Set in 1912, Bedford Park is not just a London suburb: it is a crucible for enlightenment and modernity inhabited by people who wish to better themselves - and those who should know better. It is a singular place, architecturally sidestepping the modern whilst encouraging those with new ideas to take up residence.
Into this mix sails Cal Kidd from America. In a coffee-house he makes the acquaintance of Binks, a man whose occupation in the City is vague but he seems to know everybody. And so Cal meets real-life characters like Maud Gonne and Frank Harris, while Ford Madox Ford, W.B. Yeats and Joseph Conrad appear also. Then Binks is gruesomely murdered, and after never really having to deal with anything in his life, Cal the observer now has to act.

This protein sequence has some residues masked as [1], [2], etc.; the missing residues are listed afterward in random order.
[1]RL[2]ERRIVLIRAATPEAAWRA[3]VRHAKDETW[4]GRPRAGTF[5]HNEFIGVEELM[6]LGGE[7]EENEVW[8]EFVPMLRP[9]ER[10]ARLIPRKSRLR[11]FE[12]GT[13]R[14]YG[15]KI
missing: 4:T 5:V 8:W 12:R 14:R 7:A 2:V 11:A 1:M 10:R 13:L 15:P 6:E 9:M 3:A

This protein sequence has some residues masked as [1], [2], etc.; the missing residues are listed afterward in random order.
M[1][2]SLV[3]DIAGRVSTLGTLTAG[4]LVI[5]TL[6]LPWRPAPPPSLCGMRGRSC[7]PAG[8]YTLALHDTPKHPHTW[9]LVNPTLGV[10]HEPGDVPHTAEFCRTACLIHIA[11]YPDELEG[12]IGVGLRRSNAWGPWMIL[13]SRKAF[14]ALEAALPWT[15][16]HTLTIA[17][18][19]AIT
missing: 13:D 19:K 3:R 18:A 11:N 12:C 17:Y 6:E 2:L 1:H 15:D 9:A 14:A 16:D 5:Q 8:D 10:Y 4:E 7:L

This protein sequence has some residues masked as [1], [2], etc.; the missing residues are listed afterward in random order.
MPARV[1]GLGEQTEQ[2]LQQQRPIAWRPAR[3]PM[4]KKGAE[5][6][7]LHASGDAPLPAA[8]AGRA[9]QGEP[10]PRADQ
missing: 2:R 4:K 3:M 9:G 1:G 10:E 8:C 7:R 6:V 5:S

The spirit of the age is what makes Bedford Park so evocative, a time when everyone tries to invoke the future but often looks to the past to achieve it. Among the host of vivid characters, the greatest is London itself, a city in a constant state of flux whose centre is journalism. All the detail makes the place exotic and exciting - the marathon at the Olympics in 1908, a ride on the Flip Flap in White City, news being chalked up on dock walls for those who couldn't afford papers, a woman peeling potatoes in the Biosphere cinema in Bishopsgate. London has to comment instantly upon itself or be commented upon, always new and important.